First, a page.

Gold steadied on Wednesday after hitting a five-month peak as political tensions simmered, leaving investor interest in safe havens like the precious metal largely in tact.
Tarnishing an otherwise brightening outlook for global growth, tensions continued over the Korean peninsula and the Middle East, while worries about the upcoming French presidential election persisted.
Spot gold was mostly unchanged at $1,274.54 per ounce by 1414 GMT. It hit its strongest since Nov. 10 at $1,279.80 earlier, extending the previous session's near 2 percent gains.
U.S. gold futures rose 0.2 percent to $1,276.8.
"The short term geopolitical impact will likely fade but (gold) was oversold on expectations of rate hikes and the reality of muted rate hikes sets up the potential for (further) upside," said Hamza Khan, head of commodities strategy at ING.
Gold tends to gain when rate hike expectations recede because lower rates reduce the opportunity cost of holding non-yielding bullion.
The dollar was flat versus a currency basket after falling on Tuesday, though a general risk-off mood that has prompted investors to sell the greenback prevailed.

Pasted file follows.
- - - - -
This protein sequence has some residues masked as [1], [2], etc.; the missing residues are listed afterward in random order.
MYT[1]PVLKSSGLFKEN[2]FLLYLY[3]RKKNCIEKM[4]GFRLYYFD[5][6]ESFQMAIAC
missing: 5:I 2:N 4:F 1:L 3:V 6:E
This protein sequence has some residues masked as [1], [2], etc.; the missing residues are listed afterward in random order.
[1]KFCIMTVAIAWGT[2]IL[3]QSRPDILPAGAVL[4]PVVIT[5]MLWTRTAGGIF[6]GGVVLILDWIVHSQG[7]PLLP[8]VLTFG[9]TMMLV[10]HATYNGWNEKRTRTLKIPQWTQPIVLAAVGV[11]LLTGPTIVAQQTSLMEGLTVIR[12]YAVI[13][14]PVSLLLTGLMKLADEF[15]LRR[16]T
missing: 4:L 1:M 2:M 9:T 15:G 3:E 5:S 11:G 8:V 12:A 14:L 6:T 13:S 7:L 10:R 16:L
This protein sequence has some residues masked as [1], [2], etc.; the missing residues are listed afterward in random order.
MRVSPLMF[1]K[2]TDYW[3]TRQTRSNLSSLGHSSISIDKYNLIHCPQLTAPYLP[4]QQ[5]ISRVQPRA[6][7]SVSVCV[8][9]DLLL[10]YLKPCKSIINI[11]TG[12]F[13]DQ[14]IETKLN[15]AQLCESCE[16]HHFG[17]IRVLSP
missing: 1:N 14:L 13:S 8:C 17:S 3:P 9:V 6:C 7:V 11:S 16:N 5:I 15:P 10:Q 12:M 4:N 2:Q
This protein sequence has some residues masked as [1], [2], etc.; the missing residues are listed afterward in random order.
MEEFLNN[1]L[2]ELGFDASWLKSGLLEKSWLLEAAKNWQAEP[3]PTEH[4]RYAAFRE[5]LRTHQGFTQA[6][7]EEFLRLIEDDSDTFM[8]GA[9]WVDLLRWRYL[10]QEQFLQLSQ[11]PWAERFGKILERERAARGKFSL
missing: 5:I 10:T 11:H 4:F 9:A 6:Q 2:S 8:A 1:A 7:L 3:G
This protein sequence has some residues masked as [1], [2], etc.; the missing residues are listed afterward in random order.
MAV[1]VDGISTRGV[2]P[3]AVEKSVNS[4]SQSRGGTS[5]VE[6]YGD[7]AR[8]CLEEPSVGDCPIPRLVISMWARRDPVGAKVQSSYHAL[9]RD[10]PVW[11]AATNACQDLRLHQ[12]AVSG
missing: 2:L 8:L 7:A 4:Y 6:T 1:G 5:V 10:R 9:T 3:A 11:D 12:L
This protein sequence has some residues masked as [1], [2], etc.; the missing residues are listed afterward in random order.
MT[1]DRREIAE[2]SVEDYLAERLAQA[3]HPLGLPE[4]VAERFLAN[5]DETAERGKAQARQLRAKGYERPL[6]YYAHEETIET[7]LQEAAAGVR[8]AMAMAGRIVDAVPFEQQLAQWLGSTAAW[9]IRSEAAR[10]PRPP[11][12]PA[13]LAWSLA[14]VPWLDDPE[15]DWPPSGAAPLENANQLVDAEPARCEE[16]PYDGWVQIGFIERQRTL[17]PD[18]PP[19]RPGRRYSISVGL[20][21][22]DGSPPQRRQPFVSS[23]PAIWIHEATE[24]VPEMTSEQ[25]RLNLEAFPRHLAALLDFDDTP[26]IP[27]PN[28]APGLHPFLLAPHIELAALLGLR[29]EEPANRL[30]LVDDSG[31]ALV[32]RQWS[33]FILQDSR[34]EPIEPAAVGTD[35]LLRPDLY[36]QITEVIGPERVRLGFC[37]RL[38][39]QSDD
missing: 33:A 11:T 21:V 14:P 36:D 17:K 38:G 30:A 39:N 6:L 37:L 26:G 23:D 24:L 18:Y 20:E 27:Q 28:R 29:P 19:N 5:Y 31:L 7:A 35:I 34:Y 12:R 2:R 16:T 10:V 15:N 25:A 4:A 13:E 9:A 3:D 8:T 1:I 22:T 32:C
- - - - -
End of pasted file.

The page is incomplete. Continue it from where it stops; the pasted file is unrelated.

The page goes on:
Chinese President Xi Jinping on Wednesday stressed the need for a peaceful solution for the Korean peninsula on a call with U.S President Donald Trump.
On Tuesday North Korea warned of a nuclear attack on the United States at any sign of American aggression, as a U.S. Navy strike group steamed towards the western Pacific.
Elsewhere, Vladimir Putin said trust had eroded between the United States and Russia, as Moscow delivered an unusually hostile reception to U.S. Secretary of State Rex Tillerson in a face-off over Syria.
In France's presidential race, centrist Emmanuel Macron and far-right leader Marine Le Pen clung on as frontrunners, but a far-left veteran has surged into the top four, pushing some pollsters to calculate the most extreme run-off scenarios.
Gold could resume its rise ahead of the Easter long-weekend, Jeffrey Halley, senior market analyst at OANDA, said.
"Gold has finally broken and closed above its 200-day moving average at $1,257.50, which now becomes a support. From a technical perspective, the way is now clear for a run at $1,300 and possibly higher," Halley said.
Holdings of SPDR Gold Trust, the world's largest gold-backed exchange-traded fund, rose 0.50 percent to 842.41 tonnes on Tuesday. The ETF has seen about six tonnes of inflows this week.
Spot silver was unchanged at $18.31 an ounce.
Platinum fell 0.6 percent to $961.24 after rising over 3 percent in the previous session, while palladium dropped 1.5 percent to $790.
(Additioanl reporting by Nallur Sethuraman in Bengaluru; Editing by Susan Thomas and David Evans)